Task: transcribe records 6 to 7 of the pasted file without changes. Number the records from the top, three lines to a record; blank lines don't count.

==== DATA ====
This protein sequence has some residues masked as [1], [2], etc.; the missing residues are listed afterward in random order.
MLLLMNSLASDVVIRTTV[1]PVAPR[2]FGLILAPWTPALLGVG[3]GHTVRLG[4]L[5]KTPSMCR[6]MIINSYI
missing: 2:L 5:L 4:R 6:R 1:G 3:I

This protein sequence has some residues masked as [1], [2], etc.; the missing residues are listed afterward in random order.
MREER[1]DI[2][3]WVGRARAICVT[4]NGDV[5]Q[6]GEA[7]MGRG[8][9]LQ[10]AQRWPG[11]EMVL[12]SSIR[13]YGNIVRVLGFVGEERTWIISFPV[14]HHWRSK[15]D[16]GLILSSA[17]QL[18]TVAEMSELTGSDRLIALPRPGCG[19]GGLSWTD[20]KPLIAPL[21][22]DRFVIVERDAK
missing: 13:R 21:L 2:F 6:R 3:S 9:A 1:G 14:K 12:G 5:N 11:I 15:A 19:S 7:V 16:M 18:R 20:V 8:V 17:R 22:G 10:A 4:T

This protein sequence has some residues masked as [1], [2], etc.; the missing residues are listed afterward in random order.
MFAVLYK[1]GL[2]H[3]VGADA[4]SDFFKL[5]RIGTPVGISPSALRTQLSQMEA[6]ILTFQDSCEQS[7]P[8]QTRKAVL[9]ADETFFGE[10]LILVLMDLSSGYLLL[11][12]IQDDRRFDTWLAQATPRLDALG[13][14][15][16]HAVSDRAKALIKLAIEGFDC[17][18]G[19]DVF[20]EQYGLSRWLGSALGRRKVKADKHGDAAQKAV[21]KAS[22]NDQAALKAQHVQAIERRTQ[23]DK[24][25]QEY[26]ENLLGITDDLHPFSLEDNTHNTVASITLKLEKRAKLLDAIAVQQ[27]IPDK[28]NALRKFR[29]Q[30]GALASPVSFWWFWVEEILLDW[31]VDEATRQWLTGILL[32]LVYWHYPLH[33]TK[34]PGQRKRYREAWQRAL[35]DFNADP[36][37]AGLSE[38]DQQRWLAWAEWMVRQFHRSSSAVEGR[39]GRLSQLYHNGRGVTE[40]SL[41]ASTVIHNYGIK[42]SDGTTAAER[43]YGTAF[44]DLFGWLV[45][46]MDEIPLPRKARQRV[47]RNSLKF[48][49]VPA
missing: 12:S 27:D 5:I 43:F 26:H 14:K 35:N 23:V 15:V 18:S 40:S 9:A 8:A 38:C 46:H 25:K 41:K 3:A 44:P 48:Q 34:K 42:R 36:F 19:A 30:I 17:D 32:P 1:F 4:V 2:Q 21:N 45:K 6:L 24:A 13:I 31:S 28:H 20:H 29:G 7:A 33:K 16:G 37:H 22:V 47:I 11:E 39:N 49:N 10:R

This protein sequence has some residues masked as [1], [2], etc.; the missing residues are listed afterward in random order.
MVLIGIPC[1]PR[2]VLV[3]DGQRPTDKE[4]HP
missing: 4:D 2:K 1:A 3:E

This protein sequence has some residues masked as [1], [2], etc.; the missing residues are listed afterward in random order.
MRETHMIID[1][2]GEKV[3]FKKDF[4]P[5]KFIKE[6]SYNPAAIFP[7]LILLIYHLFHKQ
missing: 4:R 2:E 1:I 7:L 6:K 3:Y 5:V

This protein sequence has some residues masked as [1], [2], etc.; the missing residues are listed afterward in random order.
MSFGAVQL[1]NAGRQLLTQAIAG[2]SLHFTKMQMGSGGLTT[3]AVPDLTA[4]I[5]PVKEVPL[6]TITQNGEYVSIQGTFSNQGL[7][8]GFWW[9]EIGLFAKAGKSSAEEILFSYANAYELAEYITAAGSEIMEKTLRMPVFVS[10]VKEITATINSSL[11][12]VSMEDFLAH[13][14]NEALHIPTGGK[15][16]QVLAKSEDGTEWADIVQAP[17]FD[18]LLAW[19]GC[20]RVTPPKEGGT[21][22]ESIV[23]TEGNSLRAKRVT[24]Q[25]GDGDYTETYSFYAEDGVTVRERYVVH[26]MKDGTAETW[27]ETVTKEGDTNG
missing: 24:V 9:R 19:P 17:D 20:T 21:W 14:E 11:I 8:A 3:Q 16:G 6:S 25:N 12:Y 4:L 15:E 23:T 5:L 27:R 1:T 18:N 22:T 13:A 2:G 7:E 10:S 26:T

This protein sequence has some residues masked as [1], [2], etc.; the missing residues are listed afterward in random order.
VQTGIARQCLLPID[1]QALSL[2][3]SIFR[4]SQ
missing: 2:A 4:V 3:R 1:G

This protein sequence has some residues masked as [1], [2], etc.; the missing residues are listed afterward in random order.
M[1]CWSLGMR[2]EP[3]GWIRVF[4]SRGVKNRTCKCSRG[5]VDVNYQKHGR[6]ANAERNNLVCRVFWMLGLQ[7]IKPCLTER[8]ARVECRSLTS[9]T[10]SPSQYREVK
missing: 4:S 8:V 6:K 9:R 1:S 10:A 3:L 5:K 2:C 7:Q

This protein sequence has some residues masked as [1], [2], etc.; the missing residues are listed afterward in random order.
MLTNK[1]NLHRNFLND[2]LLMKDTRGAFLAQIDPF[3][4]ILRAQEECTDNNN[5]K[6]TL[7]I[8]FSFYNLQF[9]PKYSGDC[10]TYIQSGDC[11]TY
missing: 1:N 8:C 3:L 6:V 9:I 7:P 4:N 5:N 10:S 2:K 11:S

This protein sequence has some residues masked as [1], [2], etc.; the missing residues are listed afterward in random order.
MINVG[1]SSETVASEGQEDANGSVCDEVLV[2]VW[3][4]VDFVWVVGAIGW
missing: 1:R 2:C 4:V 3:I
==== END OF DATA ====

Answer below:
This protein sequence has some residues masked as [1], [2], etc.; the missing residues are listed afterward in random order.
MSFGAVQL[1]NAGRQLLTQAIAG[2]SLHFTKMQMGSGGLTT[3]AVPDLTA[4]I[5]PVKEVPL[6]TITQNGEYVSIQGTFSNQGL[7][8]GFWW[9]EIGLFAKAGKSSAEEILFSYANAYELAEYITAAGSEIMEKTLRMPVFVS[10]VKEITATINSSL[11][12]VSMEDFLAH[13][14]NEALHIPTGGK[15][16]QVLAKSEDGTEWADIVQAP[17]FD[18]LLAW[19]GC[20]RVTPPKEGGT[21][22]ESIV[23]TEGNSLRAKRVT[24]Q[25]GDGDYTETYSFYAEDGVTVRERYVVH[26]MKDGTAETW[27]ETVTKEGDTNG
missing: 24:V 9:R 19:P 17:D 20:T 21:W 14:E 11:I 8:A 3:Q 16:G 6:S 25:N 12:Y 4:L 15:E 23:T 5:L 27:R 1:T 18:N 22:T 13:A 2:G 7:E 10:S 26:T

This protein sequence has some residues masked as [1], [2], etc.; the missing residues are listed afterward in random order.
VQTGIARQCLLPID[1]QALSL[2][3]SIFR[4]SQ
missing: 2:A 4:V 3:R 1:G